History of the Unicycle
It is not entirely known when where or when unicycle originated, but many historians agree that this very interesting type of transportation vehicle was
created sometimes after creation of first penny-farthing bicycles that were introduced to the public by Eugène Meyer of Paris in 1870s and 1880s.
Penny-farthing consisted from massive front wheel with pedals at the middle of it, handlebars that moved directly up towards the seat and supporting frame
that reached back and hosted much smaller stabilization wheel. The drivers of such bicycle had added benefit of easier traversal through more uneven
terrains, faster speeds and less shakes than the famous “boneshaker” wooden bicycle that was popularized by Michaux Company in 1860s (even though both
bicycles were created first completely from wood and later from metal), but the biggest disadvantage of penny-farthing was its tendency to be unstable and
hurt driver after a fall. Some drivers quickly noticed that they could drive penny-farthing without the help of the smaller back wheel. They could sit on
the seat that was supported by handles coming out from the main wheel axle, control the main wheel using the pedals, and maintain their balance perfectly
using only the main wheel.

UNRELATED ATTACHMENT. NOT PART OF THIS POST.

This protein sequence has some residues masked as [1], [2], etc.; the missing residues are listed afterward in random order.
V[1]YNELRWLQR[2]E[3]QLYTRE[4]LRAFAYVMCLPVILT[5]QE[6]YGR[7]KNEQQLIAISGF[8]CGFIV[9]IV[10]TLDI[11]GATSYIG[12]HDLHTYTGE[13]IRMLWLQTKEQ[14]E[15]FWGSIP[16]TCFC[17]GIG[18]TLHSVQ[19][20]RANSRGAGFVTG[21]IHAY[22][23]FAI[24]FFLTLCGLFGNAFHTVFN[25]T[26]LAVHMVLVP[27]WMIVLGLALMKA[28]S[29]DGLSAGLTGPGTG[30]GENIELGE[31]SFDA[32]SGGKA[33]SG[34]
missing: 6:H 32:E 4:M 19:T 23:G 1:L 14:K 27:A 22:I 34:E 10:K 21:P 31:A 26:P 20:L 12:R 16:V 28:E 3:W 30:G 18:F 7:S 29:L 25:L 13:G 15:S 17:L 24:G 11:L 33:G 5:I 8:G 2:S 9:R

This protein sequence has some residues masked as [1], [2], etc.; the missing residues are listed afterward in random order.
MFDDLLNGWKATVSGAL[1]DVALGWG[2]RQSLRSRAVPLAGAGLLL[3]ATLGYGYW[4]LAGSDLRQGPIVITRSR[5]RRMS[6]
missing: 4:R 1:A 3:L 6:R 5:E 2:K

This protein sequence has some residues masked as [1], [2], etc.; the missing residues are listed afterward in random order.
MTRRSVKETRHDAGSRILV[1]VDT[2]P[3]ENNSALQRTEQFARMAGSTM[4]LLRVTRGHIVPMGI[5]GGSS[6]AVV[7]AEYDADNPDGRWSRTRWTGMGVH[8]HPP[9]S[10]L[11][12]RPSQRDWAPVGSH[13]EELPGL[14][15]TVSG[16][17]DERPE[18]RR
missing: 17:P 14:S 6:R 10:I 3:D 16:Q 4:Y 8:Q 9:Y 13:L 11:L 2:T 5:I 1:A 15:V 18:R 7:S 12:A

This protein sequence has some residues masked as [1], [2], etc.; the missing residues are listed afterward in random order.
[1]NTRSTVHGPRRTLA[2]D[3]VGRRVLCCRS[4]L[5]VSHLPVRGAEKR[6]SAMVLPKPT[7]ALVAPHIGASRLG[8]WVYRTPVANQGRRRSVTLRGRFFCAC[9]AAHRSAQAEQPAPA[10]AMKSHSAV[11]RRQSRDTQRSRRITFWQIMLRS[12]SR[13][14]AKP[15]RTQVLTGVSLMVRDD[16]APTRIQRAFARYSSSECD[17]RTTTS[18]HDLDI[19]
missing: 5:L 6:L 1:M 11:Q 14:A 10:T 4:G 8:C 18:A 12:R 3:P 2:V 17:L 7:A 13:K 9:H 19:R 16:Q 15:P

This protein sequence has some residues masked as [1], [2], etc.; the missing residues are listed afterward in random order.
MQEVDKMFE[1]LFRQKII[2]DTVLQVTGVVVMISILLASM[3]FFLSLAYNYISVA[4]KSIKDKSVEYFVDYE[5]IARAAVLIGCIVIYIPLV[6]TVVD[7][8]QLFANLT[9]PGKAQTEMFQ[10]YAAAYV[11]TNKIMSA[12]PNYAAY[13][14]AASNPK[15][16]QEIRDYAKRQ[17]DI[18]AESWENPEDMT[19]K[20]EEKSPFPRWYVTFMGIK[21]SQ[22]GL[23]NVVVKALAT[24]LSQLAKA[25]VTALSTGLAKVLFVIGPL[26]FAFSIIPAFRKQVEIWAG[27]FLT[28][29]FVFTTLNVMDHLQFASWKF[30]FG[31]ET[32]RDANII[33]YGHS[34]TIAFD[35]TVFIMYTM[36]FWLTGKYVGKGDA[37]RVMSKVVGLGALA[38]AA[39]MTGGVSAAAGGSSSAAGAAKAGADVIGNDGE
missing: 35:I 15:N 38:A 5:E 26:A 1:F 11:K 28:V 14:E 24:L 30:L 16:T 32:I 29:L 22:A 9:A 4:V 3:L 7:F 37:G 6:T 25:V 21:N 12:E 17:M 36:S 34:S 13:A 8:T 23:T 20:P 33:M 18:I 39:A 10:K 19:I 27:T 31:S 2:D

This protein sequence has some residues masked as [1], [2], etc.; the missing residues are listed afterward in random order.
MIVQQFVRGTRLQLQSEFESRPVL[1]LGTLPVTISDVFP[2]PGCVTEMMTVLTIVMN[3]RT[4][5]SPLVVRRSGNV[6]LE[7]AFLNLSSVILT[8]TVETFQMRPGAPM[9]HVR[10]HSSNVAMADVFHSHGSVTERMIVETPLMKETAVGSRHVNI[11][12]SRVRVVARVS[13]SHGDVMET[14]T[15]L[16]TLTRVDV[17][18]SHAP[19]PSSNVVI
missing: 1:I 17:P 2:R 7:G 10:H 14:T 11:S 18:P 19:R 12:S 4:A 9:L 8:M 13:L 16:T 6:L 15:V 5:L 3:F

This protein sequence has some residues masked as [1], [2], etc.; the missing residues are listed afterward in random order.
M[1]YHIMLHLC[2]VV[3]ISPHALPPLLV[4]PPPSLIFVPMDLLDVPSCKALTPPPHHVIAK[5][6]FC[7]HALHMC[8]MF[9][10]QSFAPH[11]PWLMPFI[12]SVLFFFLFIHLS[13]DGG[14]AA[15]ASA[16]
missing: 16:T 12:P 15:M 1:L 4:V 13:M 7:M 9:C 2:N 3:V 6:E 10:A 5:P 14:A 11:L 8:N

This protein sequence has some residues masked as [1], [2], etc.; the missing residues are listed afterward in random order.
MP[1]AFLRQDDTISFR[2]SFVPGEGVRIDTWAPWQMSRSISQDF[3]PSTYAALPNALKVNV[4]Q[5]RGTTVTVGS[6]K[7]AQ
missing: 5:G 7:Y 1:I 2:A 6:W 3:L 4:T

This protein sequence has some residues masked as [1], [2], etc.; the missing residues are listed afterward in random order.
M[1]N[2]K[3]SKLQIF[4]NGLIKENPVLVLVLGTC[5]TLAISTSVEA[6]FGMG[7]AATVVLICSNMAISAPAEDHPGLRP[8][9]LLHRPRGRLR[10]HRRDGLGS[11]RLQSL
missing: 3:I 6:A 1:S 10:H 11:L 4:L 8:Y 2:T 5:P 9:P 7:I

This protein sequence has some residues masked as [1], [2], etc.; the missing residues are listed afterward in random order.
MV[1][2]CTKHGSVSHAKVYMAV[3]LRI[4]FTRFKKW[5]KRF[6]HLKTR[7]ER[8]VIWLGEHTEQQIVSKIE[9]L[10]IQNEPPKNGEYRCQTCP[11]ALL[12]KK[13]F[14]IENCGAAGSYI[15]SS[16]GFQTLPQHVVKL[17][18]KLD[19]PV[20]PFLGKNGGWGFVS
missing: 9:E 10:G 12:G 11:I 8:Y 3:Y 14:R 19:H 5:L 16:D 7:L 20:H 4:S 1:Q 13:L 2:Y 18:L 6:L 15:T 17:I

Quickly after appearance of first one-wheeled bicycles, pictures and descriptions of first unicycles started to appear across England and Western Europe,
depicting designs that very much looked as penny-farthing bicycles without the back wheel. In following years, many other models started being made with
changes that impacted new build materials, better type of tires (pneumatic tires were invented later), and many more components of the unicycle. Components
that are part of every unicycle are the wheel (which can be made in many sizes), cranks, pedals, fork-style frame, seatpost and saddle.
Over the last 100 years many types of unicycles were made. Here are the most common ones:
– Unicycle whose design is optimized for drivers who like to preform tricks and freestyle routines. Their wheel is small and seat is placed high.
– Designed for trial competition, and are able to withstand large stresses of jumping and dropping.
– Unicycles designed to be drivable in rough terrains. Their tires are wider and able to pass over obstacles such as rocks, roots, and uneven grass.
– Unicycles for long distance travels. They have larger diameter wheel so that user could more easily cover larger distance, they can also be geared.
– Unicycle in which driver sits on the end of a very long shaft with drive chain connecting his pedals and the wheel.
– Unicycles that have more than one gear, or pre-set gear that rotates the wheel faster than the rotation of the pedals.
– Unicycle which holds array of wheels, and driver control the rotation of only the closest wheel.
– Unicycle whose cranks are both facing the same direction. This creates funny motions of the entire device, making user jump like kangaroo while
driving and maintaining balance.
– Unicycle that has only wheels and pedals, and not seat or frame.
– Unicycle which removes everything, including pedals. Users stand on pegs or metal plates that are connected to the wheel axle.
– Unicycles that have computers and small motors that can keep user in balance no matter what he is doing.